This phase of my career was one that offered a lot of variety, but also a lot of challenge. I was one of the main points of contact for my client, and I frequently had to resolve the most complex technical issues they had, ones that had been escalated because they were a high priority and/or nobody else had been able to resolve them. I also had opportunities to work on longer-term software development projects to enhance our live clients. The challenge, though, was that the longer-term projects tended to be "extra" types of projects that were lower-priority for me to work on as I had time. Unfortunately, it was always a challenge to find that time, as my day-to-day often involved context-switching from urgent issue to urgent issue.

The variety was good, but the constant urgency started to burn me out, and I had also started to have quite a bit of turnover on my immediate team. I also wanted to make the project-based work a bigger focus. As I gradually became the biggest source of knowledge on the team, simply because I'd accumulated so much of it over time, it became more and more difficult to repeatedly train newcomers to the team. I realized it was time for a move.

My Biggest Takeaway: I probably stayed in this role a bit too long. Constantly working on escalated issues will burn just about anybody out given enough time. Make sure you're thinking about your next move before you start to burn out.

Senior Support Integration Architect, Service Improvement - Cerner Corporation (August 2019-July 2021)

Right around the time I was really feeling the burnout hit, an opportunity for a change opened up in timely fashion. Once again, I remained an Integration Architect, but my job responsibilities once again changed immensely.

In the Service Improvement organization, we were tasked with proactively making our live clients' experiences better. This involved a lot of monitoring and automation, catching common issues and misconfiguration and addressing them before they could cause bigger problems. Having the opportunity to step away from direct client work, while also being able to have a greater impact by doing work that impacted all clients instead of just one, was really something I enjoyed. I also got to work on a really great team, with talented people who all had been at Cerner for a long time. This especially helped when COVID hit, as we were able to seamlessly transition to remote work and continue to capably meet expectations.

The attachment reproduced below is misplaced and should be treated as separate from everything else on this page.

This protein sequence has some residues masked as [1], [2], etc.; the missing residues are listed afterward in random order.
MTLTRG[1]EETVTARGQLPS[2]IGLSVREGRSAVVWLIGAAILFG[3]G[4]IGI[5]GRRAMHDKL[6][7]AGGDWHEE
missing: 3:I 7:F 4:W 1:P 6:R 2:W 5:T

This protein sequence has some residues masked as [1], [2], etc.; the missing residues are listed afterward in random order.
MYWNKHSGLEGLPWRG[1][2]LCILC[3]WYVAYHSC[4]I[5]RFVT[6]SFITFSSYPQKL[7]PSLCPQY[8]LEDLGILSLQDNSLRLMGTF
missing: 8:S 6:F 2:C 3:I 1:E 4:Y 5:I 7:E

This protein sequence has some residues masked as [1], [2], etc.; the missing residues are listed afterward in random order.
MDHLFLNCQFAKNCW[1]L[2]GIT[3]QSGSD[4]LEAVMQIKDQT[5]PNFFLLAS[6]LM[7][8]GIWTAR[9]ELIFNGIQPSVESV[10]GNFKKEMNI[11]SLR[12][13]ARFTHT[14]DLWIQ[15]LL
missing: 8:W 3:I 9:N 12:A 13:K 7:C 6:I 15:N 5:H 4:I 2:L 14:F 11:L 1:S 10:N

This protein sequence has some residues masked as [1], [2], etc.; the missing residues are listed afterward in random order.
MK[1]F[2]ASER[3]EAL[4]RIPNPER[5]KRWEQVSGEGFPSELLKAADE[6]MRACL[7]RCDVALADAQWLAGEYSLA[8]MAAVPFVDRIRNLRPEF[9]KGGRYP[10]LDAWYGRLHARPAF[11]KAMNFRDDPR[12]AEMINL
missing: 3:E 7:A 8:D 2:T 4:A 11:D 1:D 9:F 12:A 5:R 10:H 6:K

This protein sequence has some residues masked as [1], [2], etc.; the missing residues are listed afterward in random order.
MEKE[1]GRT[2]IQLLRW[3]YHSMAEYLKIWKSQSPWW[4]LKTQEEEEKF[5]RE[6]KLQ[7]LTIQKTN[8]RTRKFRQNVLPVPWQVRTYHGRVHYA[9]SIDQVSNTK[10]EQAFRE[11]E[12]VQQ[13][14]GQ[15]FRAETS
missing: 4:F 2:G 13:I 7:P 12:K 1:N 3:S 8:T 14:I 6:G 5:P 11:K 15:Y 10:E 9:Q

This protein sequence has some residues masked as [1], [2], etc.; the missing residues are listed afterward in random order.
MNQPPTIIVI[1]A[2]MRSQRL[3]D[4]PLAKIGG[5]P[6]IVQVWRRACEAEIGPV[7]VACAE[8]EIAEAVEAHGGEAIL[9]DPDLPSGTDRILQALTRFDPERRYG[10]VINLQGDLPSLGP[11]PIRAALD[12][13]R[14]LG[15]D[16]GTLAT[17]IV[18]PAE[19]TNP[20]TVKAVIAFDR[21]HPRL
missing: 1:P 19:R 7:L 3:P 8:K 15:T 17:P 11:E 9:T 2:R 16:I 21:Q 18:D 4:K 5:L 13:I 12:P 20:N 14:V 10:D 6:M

In this position, I had the most opportunity to write code, as I got to come up with new ways to automate processes. That ranged from automating client issue resolution, to improving the day-to-day experience for our own support employees with new automated tools, to automating the ways in which we managed our large amounts of internal data and reporting. I was able to work with Python the most that I had in my career, as well as being exposed to Power BI and several database systems I hadn't worked with before. I had primarily worked with Oracle in the past but had heavy exposure to Microsoft SQL Server, MySQL, Redis, and Elasticsearch. I was really able to both broaden and deepen my skillset in this role, getting much deeper into both data engineering and web development.

This was a much different role than my previous ones, and it really took my career in a new and exciting direction. It intensified my interest in data, and increased my desire to really take my career in a data-focused direction.

My Biggest Takeaway: Different is good. Sometimes you have to make a big job change that really shakes up the status quo. This move was key for casting aside my previous burnout and giving me lots of new and different challenges to take on.

Senior Data Integration Architect - Trinity Life Sciences (July 2021-Present)

This July, after almost eleven years at Cerner, I decided it was time for an employer change. There were a few reasons, but largest among them were the opportunity to go somewhere new and different, and the chance to pursue a fully remote role. Moving into a fully remote role allowed my family and I to relocate closer to extended family, which has been great with two small children around.

I'm still finding my footing in this new job, but it's offered a lot of variety so far, and there's a great deal of opportunity for me to grow going forward as well. I've done quite a bit of ETL, ELT, and reverse ETL work, as well as getting to work with C# for the first time to write backend web APIs. I've gone from a very large company to a smaller but rapidly-growing one, and there's lots of opportunity in front of me to make the next phase of my career whatever I want it to be. I'm excited to see what the future holds.

My Biggest Takeaway: As with the above, different is good. This time, moving to a very different company in terms of size, scale, and structure has given me new perspectives. In addition, I can lend my own perspective to the company from my own previous experiences.


If you take anything away from reading this post, I hope it's this: everybody's tech career journey is different, and it's rarely a straight line. I've worn many different hats and gotten many different experiences during my career. Even though my last four roles all have "Integration Architect" in the name, they've probably been more different than similar.

There's also still so much more I don't know and am eager to learn going forward. My advice: don't compare yourself to others and focus on your deficiencies, but at the same time, maintain a hunger to learn new things. Don't get too complacent, and always keep your next career move in the back of your mind. Having that mindset will take you far in your tech career.